Catch-and-Release Tips for Bonefish

I’ll be the first to admit it, and then other fly fishermen can chime in. In the past, though I was well intentioned, I sometimes handled fish in a manner that may have reduced their chance of survival after they were released. Maybe it was because I was excited about catching an especially big fish, or perhaps it was the first of that species for me. But mostly it was. . .

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The Tarpon That…Was!


sarah tarpon fly fishing

I hear the alarm go off at 5 a.m., jump up, grab an iPhone, and check the weather. Guess what? It’s blowing 15 knots. But what else is new?  It must be my day to fish because the water was slick calm the last two days while I was working. Oh well. We decide to pass on a day of fishing and go back to sleep. At 7 a.m., the dogs are making noise, so we’re awake again and my husband Chris says, “I just had a dream you caught a tarpon, get ready. We’re going.”  Well, okay. Twist my arm! So we take our time getting ready, swing by Cracker Barrel for a breakfast sandwich, to go (of course.) We pop on down to the boat at the crack of 8:15 and head out into a nasty chop. 

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Henry Winkler Book Signing at Orvis NYC

On Monday Henry Winkler stopped by Orvis NYC to promote his new book, I’ve Never Met an Idiot on the River. Henry’s a talented fellow, no doubt–writer, director, actor, shark jumper–but many an angler is scratching his head with uncertainty about the title of Winkler’s book. Who hasn’t met an idiot on the river?

Well if the Fonz is the coolest, then Henry. . .

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Tom Rosenbauer’s Tips to Find Your Own Small Trout Stream

 Small Trout Stream Fly Fishing

All of us yearn for a stream of our own, a place visited by only a few other fly fishers each season, where the tight feeling in your chest when you round the bend to check if anyone is in your favorite pool could be banished. You can find such a spot and it might be closer to home than you think.

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Picture of the Day: High-Water Special

Bridger and Big Trout

Twelve-year-old Bridger put aside his preference for dry flies and worked a deep
nymph rig on the Missouri to great effect.

photo courtesy Brandon Bodecker

Our excessive snowpack and torrential rains of May and early June have led to some challenging times for anglers and outfitters alike in Montana. I am usually guiding on the Smith River this time of year and don’t get to spend a lot of time with my family, so when my 12-year-old son Bridger said,. . .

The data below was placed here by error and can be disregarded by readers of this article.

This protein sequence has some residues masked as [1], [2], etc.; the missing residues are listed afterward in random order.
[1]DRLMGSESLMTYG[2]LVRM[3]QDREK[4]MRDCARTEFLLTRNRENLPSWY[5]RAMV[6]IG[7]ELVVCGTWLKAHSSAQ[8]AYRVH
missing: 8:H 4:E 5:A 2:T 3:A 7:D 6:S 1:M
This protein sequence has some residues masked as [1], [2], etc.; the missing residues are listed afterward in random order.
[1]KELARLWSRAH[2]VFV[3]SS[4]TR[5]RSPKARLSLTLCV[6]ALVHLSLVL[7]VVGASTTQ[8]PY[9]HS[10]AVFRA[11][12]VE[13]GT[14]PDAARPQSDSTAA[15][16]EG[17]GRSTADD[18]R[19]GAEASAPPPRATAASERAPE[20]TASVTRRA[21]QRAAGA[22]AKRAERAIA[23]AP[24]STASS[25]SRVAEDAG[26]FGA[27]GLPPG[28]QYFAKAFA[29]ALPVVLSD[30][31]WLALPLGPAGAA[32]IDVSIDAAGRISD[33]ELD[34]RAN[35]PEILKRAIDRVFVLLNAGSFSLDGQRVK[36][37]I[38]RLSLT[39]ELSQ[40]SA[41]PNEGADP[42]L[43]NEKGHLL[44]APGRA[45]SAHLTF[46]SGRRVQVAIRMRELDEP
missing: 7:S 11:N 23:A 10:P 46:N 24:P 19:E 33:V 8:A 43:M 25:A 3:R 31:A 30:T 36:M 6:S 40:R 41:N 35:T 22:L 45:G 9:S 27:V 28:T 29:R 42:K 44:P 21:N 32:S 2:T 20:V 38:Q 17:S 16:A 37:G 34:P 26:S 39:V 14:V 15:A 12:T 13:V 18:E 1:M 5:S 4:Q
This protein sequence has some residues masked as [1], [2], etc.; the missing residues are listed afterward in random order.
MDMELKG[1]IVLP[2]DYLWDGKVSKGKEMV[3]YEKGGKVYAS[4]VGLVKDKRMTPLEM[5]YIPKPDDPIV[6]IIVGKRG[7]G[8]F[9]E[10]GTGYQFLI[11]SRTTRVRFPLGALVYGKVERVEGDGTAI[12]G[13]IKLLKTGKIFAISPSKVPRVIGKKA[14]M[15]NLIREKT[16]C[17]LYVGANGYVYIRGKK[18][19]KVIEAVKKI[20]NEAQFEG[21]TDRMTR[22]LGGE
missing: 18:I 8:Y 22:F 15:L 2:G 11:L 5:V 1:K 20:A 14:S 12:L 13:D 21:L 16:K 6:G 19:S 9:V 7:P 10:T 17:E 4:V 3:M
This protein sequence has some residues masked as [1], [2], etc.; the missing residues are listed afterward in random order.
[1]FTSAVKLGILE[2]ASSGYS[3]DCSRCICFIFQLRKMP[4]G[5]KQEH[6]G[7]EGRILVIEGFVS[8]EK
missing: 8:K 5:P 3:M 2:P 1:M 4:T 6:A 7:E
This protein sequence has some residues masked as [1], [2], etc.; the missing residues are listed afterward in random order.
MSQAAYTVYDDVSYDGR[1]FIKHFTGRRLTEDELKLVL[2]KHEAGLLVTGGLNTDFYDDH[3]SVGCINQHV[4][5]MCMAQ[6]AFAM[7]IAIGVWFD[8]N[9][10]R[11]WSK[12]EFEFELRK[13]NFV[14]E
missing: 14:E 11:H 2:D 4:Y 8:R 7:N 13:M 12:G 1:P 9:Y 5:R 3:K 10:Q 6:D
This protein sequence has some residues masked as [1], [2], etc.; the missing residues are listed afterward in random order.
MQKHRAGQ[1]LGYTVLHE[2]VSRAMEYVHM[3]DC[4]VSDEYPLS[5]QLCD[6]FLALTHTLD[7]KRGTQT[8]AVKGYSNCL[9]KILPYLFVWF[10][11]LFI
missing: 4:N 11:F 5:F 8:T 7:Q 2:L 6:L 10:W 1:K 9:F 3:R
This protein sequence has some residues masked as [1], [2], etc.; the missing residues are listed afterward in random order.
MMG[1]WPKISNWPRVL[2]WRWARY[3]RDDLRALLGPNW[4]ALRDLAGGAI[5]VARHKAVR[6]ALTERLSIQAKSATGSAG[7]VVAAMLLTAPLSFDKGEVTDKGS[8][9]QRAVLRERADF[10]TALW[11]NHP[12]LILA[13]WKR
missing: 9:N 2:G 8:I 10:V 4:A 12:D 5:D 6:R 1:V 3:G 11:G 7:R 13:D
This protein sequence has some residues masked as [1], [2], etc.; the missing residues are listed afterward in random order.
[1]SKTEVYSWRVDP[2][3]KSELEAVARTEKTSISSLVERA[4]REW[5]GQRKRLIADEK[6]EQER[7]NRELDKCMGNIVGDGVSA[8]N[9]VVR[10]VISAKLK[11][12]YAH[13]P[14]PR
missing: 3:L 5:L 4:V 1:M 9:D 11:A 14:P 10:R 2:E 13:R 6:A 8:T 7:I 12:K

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Tuesday Tip: Mending as a Process

I remember the day the light bulb went off for me. I was standing shin deep in a small New Hampshire stream under the colorful fall foliage canopy while several brook trout rose in front of me. I was a rookie angler but had finally managed to learn how to cast without embarrassing myself. It wasn’t pretty, but it was beginning to work. However, I knew little about. . .

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The Benefits of Fishing Locally


mary fish


Because I was raised in a family of fly fishermen, the sport has become a necessary component of my lifestyle, as integral to my identity as my DNA. With that being said, I am constantly looking for ways to fish more often. I think for women especially, as passionate as we may be about the sport, there are specific barriers that can make it difficult to get on the water. While I’m lucky to work in an industry that surrounds me with “fishing buddies,” many women have a hard time finding people to fish with; and fishing alone is not always the best idea, especially in more remote locations.

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Giant Rainbows of Kamchatka Video Trailer

Orvis is proud to have helped sponsor Reel Water Productions
for the filming of an exploration of the Zhupanova River in Kamchatka, Russia. The film, to be aired on National Geographic television, involves kayakers who braved huge waterfalls, rapids, grizzly bears, and more. They also took advantage of the fantastic fly fishing, catching huge rainbows and Dolly Vardens.
Click READ MORE below to watch the cool trailer and we’ll keep you updated for the TV air times.

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Breaking Clays Tips: The Teal Station

Fridays at Orvis Sandanona Shooting Grounds mean one thing to me: Clay Breaking Sessions. I hold these 3-hour clinics both in the morning and afternoon. Each is limited to just four shooters with a focus on a particular target presentation you’ll find on any sporting clays course in the world. While nothing compares to being taught on the course, I will tip and insights now and again to improve your shooting. This week: the teal station.


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